Friday, 1 June 2007

Musings of a Private Equity Professional on Winning

For those of you that don’t already know me, I am a fierce, competitive master of the universe. I am the great frank Johnson, private equity professional. As you may have gathered, I love winning. Winning is what the game of finance is all about. Winner takes all. No room for losers and all that. I like to think that no winners stay at investment banks and winners come to the buyside, like me.

I was recently working on a transaction with one of my juniors. Sadly, the deal never happened. These bastards at Blundestone (another private equity shop) pulled the damn thing from under our feet. I don’t like that. I’m a winner, and shit like this does not happen to winners. Get it. It doesn’t. So how can this be achieved. Simple. The answer is called clubby capitalism, and this is what I expected. Blunderstone should have had the good sense to team up with me and share the spoils. But ohhhh no. No way. They wanted to be special. They wanted to be the heroes. They wanted to make the deal happen on their own. And now, after all this ungentlemanly behaviour, my junior quits.

Quits I say! Nobody quits under my watch. Nobody. And worst of all, I have to find out that the little shit went to Blunderstone from none other than the blog of an investment banking monkey! I’m done with this blogging business, once and for all. I’m going to go cheer myself up and buy myself a new Aston Martin or something.

1 comment:

vandana said...

Hi all.....
recently i just went through an article in the financial times by the chairman of Evalueserve talking about the Private Equity boom in the indian market and the percentage growth of PE in Indian market: this is the article i hope it will help all of us:
Evalueserve, the global research and analytics firm, has identified three major groups of industries in India that are likely to be lucrative for private equity investors. One such group is that of hi-tech services and products, most of which are currently being exported. The second group consists of services that are mainly geared towards the Indian domestic market. And the third group comprises products and services related to high-end manufacturing and infrastructure.
The hi-tech services and products category includes Information Technology (IT) and application development, business process outsourcing (BPO), knowledge process outsourcing (KPO), drug research and clinical research outsourcing (CRO), engineering services outsourcing (ESO), software and solutions related to the consumer Internet, software as a service (SAAS), open source, software-cum-services, and telecommunications (both wireless and wire-line) products and services. This combined group of products and services is expected to grow at approximately 22% per year during the next five years and is likely to contribute about 1.3% out of a total nominal growth of 13% per year (including 5% annual inflation), i.e., approximately 10% of the total growth of the Indian economy.
The second group includes retail, travel and hospitality (e.g., airlines, hotels, theme parks), healthcare (including medical tourism, alternative medicinal centers and spas, hospitals, pharmacies, and laboratories), entertainment (including the Indian movie and TV industries), and private education. According to Evalueserve, this combined group of services and productized services is estimated to grow at approximately 19% per year during the next five years and is likely to contribute about 2.7% out of a total nominal growth of 13% per year.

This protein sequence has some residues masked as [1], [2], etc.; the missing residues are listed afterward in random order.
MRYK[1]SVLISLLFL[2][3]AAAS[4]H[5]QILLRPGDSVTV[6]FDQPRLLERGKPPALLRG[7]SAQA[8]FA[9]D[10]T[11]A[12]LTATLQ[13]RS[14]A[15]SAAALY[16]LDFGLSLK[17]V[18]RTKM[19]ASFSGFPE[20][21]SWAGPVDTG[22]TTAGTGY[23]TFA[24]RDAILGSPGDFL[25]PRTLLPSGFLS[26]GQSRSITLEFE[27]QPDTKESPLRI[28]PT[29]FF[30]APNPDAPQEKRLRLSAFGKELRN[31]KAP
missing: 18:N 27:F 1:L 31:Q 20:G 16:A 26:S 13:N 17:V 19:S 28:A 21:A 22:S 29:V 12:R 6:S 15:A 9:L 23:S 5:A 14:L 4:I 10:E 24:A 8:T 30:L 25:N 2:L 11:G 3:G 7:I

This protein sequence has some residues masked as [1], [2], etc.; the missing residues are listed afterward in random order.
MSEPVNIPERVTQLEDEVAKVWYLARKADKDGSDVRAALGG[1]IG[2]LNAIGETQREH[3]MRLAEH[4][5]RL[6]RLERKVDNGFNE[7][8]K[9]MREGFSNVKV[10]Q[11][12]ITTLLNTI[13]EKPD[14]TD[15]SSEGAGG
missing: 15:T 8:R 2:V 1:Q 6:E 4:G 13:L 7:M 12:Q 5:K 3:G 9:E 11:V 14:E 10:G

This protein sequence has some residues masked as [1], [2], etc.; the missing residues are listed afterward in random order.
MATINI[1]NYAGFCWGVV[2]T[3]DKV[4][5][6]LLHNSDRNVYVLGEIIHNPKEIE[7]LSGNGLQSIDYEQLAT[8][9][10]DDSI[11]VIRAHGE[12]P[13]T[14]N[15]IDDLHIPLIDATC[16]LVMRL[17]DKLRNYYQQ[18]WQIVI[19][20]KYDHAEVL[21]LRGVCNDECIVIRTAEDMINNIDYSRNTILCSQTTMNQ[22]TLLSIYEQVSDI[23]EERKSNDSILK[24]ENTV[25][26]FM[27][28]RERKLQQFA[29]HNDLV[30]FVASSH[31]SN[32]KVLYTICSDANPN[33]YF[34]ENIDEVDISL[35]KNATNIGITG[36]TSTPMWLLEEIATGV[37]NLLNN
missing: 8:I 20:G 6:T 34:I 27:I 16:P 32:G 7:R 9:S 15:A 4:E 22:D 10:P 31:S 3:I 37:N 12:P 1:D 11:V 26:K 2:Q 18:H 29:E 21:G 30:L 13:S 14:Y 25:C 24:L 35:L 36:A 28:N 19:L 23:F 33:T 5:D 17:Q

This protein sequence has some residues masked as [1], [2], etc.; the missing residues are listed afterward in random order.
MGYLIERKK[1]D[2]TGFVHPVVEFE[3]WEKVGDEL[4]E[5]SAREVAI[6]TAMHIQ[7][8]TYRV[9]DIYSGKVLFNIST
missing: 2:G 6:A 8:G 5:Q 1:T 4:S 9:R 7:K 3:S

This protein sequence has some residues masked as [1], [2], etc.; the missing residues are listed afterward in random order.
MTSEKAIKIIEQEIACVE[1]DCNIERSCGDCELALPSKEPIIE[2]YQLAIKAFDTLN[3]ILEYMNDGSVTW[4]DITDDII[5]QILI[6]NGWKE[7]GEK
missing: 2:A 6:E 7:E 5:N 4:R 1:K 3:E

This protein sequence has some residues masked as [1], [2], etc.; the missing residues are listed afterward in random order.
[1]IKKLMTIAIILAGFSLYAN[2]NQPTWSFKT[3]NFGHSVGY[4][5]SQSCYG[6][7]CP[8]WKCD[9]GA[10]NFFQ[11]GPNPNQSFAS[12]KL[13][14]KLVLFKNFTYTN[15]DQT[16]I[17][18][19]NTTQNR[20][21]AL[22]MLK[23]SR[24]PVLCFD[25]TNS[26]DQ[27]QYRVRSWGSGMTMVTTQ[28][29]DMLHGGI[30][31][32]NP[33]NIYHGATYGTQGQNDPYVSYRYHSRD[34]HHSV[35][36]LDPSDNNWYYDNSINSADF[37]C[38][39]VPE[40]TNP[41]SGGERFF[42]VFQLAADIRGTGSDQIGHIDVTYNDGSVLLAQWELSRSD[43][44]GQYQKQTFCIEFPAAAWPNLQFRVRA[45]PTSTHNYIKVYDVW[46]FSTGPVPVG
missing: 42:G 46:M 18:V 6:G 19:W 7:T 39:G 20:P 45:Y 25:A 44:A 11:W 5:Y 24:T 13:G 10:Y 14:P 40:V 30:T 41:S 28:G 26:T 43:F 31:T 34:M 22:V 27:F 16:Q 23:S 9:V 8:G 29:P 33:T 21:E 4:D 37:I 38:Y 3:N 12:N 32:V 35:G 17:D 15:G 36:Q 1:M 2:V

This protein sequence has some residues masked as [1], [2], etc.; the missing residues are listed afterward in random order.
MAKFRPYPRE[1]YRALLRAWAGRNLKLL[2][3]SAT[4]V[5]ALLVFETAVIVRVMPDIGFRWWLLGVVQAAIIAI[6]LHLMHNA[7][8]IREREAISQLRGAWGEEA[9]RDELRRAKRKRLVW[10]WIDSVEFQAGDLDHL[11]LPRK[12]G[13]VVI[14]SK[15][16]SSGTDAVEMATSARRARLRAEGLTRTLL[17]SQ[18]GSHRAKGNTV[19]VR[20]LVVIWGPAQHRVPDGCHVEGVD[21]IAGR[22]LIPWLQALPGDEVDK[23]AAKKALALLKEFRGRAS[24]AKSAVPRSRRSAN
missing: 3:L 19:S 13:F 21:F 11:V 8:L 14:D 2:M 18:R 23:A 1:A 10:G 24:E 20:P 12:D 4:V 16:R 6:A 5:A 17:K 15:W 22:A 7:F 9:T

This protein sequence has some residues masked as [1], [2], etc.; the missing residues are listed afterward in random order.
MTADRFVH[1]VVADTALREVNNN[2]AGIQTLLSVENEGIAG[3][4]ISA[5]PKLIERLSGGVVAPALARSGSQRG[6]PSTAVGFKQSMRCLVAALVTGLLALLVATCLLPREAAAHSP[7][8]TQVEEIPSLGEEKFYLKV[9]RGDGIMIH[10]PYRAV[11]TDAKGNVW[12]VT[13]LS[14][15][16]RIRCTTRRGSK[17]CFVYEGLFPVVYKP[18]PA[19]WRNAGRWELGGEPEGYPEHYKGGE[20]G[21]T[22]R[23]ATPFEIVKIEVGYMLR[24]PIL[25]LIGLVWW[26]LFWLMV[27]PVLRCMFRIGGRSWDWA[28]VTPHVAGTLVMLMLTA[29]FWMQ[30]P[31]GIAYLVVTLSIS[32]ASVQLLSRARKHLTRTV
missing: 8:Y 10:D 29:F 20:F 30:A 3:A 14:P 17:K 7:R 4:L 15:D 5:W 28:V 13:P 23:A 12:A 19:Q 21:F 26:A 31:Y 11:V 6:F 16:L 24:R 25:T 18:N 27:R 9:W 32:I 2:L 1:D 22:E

Finally, the high-end manufacturing and infrastructure products and services group includes automobiles, automotive components, electrical and electronic components, specialty chemicals, pharmaceuticals, gems and jewelry, textiles, and sectors related to construction, real estate, and infrastructure. This combined group of products and services is estimated to grow at approximately 19% per year during the next five years and is likely to contribute about 2.5% out of a total nominal growth of 13% per year.
In addition, the government is also reducing its stake in many public sector undertakings (PSUs) and now owns only 51% in some of them. There are plans to open the banking sector completely to foreign competition by 2009 and further liberalize other sectors, such as metals and mining, utilities, and capital goods. The PSUs, which are in dire need of assistance in their attempt to become more productive, efficient, and aggressive, present a good opportunity, especially for activist PE firms.
Another opportunity for PE firms is in either buying—or helping their portfolio companies buy—captive units of multinational or domestic companies that are likely to be spun off from their parent companies. In 2002, British Airways sold a majority stake of its ITES captive unit in India, called WNS Global Services, to Warburg Pincus. General Electric followed suit two years later by selling Genpact to General Atlantic and Oakhill Capital Partners. WNS and Genpact, recently went public on the New York Stock Exchange and currently have a market valuation of more than USD 700 million and USD 3 billion, respectively. More recently, Philips sold its ITES unit to Infosys, and currently, Citigroup is negotiating with several firms to sell its ITES captive unit, eServe. Evalueserve’s analysis indicates that during the next 3–4 years, about 20–30 multinational companies are likely to sell their captive units—partially or wholly—since these companies do not consider the main tasks performed within such captive units as their “core” business.